Chris Jericho Dives Deep Into What It’d Take to Return to WWE & How He Wants to Retire For Good

Chris Jericho sat down with to talk a possible WWE return, retirement, his new web series, Fozzy, other outside opportunities, and more.  Here are a few excerpts:

Speaking of tour dates, it looks like after December there’s nothing on the books. Is there a possibility you’ll be back in a wrestling ring anytime soon? Your last return was at the “Royal Rumble” in January, maybe a chance of seeing that again?

That’s the thing. “Again.” We’ve been there and done that. Plus people seem to put too much stock in the Fozzy dates. It doesn’t really work like that, for me. We’re in the studio in January to work on a new record.

Not that I couldn’t come back to wrestling, but it would have to be under the right circumstances with the right angle. I enjoyed earlier this year when I came back, it was one of the best runs of my career, but I found it to be a bit listless. There wasn’t a specific mission, like when I came back in 2012 and it was the CM Punk story. This time it was just working with random people, which was fun. At this point though, to come back to wrestling, which I still love, it would have to be for a specific angle that I could really sink my teeth into.

If not, I don’t know that I would come back and I don’t know if they’d want me to come back. It’s very egotistical of me to think I can come and go whenever I want. They say it’s cool, but Vince [McMahon] could change his mind and say, “I think you should stay for a year and if not we can’t really use you.”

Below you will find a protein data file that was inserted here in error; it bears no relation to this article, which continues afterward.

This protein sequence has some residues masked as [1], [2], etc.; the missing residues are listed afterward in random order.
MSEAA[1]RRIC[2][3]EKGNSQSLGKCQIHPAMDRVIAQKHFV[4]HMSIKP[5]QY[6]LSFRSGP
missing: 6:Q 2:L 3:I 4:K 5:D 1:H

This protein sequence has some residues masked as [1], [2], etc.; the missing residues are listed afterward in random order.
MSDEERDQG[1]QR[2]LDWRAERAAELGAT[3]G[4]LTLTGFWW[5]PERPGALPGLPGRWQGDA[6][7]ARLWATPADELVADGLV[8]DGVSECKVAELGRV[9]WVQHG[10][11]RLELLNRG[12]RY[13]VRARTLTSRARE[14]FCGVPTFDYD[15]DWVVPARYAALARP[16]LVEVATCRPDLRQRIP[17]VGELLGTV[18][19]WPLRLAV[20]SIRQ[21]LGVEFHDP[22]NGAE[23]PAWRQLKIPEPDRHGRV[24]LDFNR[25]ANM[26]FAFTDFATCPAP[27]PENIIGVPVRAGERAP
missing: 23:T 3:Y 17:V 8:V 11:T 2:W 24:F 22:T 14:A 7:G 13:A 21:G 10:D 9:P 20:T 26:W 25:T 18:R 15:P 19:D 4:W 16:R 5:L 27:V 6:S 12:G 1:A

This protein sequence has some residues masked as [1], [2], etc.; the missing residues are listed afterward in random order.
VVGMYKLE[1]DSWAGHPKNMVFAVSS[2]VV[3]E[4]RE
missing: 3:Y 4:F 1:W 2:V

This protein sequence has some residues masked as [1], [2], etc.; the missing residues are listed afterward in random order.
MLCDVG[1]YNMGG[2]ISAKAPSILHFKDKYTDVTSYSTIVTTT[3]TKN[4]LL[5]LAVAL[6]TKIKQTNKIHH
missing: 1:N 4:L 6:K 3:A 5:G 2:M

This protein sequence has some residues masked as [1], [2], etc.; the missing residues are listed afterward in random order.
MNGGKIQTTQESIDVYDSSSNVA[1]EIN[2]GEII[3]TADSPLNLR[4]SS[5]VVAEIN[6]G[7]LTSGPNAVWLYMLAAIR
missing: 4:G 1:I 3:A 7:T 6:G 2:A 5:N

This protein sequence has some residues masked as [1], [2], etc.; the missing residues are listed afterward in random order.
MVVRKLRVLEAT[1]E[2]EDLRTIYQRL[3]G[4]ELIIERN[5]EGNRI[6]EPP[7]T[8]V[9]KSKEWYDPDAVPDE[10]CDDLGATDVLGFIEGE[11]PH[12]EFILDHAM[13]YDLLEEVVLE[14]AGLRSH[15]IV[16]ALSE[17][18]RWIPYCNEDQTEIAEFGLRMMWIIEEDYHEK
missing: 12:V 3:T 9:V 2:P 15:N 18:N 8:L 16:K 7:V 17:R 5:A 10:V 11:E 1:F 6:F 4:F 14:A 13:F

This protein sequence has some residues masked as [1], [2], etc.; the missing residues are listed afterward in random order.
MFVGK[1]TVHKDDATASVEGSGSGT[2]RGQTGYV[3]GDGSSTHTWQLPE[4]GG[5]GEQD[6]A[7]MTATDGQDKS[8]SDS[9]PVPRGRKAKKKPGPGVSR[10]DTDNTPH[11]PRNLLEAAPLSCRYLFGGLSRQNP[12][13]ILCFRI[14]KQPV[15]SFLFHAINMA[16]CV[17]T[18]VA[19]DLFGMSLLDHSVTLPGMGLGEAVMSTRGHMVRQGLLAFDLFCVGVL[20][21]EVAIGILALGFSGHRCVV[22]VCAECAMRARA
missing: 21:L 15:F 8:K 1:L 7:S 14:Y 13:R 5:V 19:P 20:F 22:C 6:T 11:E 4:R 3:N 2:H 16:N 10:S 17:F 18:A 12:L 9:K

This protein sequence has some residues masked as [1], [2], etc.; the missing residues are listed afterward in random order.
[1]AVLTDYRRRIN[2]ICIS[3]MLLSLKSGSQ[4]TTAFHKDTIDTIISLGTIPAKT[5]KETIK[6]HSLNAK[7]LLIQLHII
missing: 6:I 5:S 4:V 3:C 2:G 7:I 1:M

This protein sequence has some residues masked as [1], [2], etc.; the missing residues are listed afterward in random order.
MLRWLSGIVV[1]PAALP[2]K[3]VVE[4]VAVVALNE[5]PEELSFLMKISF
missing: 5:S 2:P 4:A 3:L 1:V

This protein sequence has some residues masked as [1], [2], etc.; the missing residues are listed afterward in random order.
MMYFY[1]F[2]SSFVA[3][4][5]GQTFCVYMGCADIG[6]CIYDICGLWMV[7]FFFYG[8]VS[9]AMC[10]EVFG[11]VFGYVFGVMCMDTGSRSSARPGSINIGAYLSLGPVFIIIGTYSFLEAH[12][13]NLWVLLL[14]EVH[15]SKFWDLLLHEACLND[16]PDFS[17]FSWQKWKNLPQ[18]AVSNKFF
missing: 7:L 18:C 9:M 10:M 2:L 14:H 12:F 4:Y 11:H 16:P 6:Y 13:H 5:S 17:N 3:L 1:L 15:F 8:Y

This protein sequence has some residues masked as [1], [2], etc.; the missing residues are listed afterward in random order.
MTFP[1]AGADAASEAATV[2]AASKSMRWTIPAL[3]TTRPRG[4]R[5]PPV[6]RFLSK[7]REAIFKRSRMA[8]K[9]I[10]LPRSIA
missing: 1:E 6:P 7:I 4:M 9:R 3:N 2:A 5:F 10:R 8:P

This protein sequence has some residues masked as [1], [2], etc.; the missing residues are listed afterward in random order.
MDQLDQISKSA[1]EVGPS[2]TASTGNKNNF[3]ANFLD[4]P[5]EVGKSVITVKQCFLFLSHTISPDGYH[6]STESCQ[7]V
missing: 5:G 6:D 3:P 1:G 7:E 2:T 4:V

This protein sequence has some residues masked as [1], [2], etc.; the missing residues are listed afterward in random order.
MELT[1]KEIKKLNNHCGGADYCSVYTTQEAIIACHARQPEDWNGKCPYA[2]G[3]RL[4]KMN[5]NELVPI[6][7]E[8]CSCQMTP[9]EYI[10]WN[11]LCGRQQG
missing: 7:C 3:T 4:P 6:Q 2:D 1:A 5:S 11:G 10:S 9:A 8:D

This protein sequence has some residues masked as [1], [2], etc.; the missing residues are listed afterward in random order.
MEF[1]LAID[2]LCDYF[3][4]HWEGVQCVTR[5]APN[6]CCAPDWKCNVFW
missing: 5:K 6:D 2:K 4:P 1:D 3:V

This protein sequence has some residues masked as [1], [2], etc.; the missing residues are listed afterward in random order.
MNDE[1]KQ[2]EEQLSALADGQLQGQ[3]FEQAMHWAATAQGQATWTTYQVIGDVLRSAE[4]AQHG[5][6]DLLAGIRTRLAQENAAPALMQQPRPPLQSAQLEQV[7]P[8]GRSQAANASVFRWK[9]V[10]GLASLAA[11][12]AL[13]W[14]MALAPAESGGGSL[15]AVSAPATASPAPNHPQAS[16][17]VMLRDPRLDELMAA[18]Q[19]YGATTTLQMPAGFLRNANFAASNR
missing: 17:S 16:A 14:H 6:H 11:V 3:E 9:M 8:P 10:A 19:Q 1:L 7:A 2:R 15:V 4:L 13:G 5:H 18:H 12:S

Who knows? I’ve spent the last ten years working on my life after wrestling. I’m 43 years old. I still feel great and I can still work great, but eventually I’m not going to be able to do a Chris Jericho match at the level I can do it, which is five-star, balls-out every night, whether you’re at Madison Square Garden for “Wrestlemania” or in Covina, Cal. for a house show. Ten or 10,000, I work the same.

Beyond that, there’s a lot of stuff going on in my world. I just signed on to do a podcast with Podcast One. They do Steve Austin’s, Adam Carolla’s, Seth Rogen’s. There’s always things like that popping up and I think a lot of the time wrestling fans want you to be tied to wrestling for the rest of your life and unfortunately it doesn’t really work that way. For me, I’ve never though of myself as just a wrestler, but as an entertainer. Anything that falls under the umbrella, I’m going to do it.

You seem to be one of the few in the business that has been able to do that, branching out to create entirely new careers outside of wrestling.

Yes! Thank you! And it’s really kind of rolling now, where cool opportunities are popping up quicker and quicker. That takes away time for wrestling. When I come back, I like to do all the shows. I don’t want to just do TV or pay per views. I like being on the road and working with the guys.

I don’t know what the future in wrestling holds, because I haven’t gotten a lot of feedback from WWE either. I don’t know exactly where I would fit in with them at this time. They’ve got their storylines locked in, and you can already kind of see what they’re going to do for “Wrestlemania.” But it would have to be something very special for me to come back to. If not, and wrestling fans might hate me for this, I don’t need the big retirement tour. I don’t need the last match, I don’t even really want to do that, like the [Ric] Flair thing and the Shawn [Michaels] thing.

I’m not that type of guy, I like doing the opposite of what people want. I just want to fade into the sunset and never be seen again.